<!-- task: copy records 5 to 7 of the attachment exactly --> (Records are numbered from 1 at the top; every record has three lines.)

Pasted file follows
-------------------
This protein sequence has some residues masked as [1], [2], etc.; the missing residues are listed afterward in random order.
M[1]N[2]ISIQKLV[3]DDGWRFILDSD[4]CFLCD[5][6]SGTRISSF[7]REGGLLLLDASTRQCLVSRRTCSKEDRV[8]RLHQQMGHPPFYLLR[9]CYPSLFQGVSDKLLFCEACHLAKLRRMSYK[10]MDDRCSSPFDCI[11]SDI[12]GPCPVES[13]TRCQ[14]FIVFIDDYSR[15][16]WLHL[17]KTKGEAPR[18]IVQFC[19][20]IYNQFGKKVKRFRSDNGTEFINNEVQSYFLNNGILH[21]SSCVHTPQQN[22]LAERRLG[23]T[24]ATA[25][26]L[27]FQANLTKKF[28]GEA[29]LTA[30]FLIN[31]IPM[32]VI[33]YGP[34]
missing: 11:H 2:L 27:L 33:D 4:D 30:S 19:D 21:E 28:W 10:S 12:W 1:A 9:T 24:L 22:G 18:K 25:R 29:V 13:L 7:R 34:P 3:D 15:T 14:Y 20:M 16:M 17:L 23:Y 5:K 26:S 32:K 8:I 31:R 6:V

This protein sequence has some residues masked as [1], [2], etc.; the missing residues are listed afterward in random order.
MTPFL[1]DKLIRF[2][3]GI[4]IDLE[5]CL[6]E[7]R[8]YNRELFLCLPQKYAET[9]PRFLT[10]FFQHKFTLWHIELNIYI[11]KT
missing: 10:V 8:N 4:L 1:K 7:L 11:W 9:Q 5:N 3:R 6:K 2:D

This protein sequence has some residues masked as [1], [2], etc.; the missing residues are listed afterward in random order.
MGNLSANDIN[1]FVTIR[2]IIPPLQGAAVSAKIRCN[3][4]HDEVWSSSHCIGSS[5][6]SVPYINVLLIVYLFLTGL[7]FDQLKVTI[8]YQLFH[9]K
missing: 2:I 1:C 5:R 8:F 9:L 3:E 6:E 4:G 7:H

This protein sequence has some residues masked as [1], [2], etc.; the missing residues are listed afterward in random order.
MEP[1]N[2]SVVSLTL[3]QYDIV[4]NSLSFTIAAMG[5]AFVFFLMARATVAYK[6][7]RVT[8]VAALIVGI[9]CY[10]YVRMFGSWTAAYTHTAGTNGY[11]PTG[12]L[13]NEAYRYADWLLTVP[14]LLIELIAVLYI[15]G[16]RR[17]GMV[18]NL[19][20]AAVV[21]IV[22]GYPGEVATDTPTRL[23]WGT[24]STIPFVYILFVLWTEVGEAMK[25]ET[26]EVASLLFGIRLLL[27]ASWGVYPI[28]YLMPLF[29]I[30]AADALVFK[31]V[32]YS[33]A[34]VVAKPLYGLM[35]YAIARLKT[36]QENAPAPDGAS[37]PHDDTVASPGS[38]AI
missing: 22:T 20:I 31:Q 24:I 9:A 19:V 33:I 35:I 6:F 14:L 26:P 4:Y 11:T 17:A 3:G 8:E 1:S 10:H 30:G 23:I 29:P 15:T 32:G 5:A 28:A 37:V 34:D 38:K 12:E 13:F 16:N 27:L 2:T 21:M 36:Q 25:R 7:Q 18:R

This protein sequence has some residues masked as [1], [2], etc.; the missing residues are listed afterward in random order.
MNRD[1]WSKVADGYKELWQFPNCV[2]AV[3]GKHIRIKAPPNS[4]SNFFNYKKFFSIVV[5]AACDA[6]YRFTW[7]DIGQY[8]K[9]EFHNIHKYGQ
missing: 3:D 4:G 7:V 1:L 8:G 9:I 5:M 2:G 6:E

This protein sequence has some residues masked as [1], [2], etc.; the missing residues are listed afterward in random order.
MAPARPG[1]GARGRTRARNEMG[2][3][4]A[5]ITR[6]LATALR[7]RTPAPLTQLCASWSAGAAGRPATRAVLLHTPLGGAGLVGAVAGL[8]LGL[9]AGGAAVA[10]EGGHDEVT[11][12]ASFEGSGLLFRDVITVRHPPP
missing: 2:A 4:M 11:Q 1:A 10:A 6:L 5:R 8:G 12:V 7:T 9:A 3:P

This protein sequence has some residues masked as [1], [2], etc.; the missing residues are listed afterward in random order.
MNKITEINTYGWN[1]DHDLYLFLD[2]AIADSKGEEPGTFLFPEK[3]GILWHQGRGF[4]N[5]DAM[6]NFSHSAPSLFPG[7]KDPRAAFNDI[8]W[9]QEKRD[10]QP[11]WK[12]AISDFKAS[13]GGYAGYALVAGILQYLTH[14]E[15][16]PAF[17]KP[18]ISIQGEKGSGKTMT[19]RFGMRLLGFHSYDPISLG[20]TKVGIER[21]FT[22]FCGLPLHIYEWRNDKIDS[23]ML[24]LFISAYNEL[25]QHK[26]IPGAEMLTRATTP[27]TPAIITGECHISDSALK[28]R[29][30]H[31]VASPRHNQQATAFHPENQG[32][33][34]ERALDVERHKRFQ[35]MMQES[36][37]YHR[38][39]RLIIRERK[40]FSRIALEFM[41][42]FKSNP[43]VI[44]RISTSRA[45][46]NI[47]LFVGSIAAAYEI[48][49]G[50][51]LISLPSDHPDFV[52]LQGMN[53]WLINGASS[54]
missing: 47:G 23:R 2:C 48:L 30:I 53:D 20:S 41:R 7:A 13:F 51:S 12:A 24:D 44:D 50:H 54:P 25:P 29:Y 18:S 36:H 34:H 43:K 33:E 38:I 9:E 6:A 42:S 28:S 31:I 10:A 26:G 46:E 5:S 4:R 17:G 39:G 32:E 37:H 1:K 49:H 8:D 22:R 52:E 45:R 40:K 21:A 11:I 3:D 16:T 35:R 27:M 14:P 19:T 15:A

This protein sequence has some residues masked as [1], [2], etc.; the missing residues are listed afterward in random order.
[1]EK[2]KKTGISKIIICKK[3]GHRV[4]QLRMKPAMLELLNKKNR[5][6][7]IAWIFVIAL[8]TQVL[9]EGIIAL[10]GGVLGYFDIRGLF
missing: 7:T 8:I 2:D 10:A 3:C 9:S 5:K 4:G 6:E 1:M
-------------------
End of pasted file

This protein sequence has some residues masked as [1], [2], etc.; the missing residues are listed afterward in random order.
MNRD[1]WSKVADGYKELWQFPNCV[2]AV[3]GKHIRIKAPPNS[4]SNFFNYKKFFSIVV[5]AACDA[6]YRFTW[7]DIGQY[8]K[9]EFHNIHKYGQ
missing: 3:D 4:G 7:V 1:L 8:G 9:I 5:M 2:G 6:E

This protein sequence has some residues masked as [1], [2], etc.; the missing residues are listed afterward in random order.
MAPARPG[1]GARGRTRARNEMG[2][3][4]A[5]ITR[6]LATALR[7]RTPAPLTQLCASWSAGAAGRPATRAVLLHTPLGGAGLVGAVAGL[8]LGL[9]AGGAAVA[10]EGGHDEVT[11][12]ASFEGSGLLFRDVITVRHPPP
missing: 2:A 4:M 11:Q 1:A 10:A 6:L 5:R 8:G 12:V 7:T 9:A 3:P

This protein sequence has some residues masked as [1], [2], etc.; the missing residues are listed afterward in random order.
MNKITEINTYGWN[1]DHDLYLFLD[2]AIADSKGEEPGTFLFPEK[3]GILWHQGRGF[4]N[5]DAM[6]NFSHSAPSLFPG[7]KDPRAAFNDI[8]W[9]QEKRD[10]QP[11]WK[12]AISDFKAS[13]GGYAGYALVAGILQYLTH[14]E[15][16]PAF[17]KP[18]ISIQGEKGSGKTMT[19]RFGMRLLGFHSYDPISLG[20]TKVGIER[21]FT[22]FCGLPLHIYEWRNDKIDS[23]ML[24]LFISAYNEL[25]QHK[26]IPGAEMLTRATTP[27]TPAIITGECHISDSALK[28]R[29][30]H[31]VASPRHNQQATAFHPENQG[32][33][34]ERALDVERHKRFQ[35]MMQES[36][37]YHR[38][39]RLIIRERK[40]FSRIALEFM[41][42]FKSNP[43]VI[44]RISTSRA[45][46]NI[47]LFVGSIAAAYEI[48][49]G[50][51]LISLPSDHPDFV[52]LQGMN[53]WLINGASS[54]
missing: 47:G 23:R 2:C 48:L 30:I 53:D 20:S 41:R 7:A 13:F 51:S 12:A 24:D 44:D 50:H 54:P 25:P 29:Y 18:S 36:H 34:H 43:K 33:E 38:I 9:E 6:A 42:S 28:S 31:I 10:A 26:G 46:E 5:S 4:R 17:G 39:G 32:E 37:H 1:K 49:H 8:D 22:R 52:E 45:R 40:K 21:A 11:I 3:D 16:T 35:R 27:M 14:P 19:T 15:A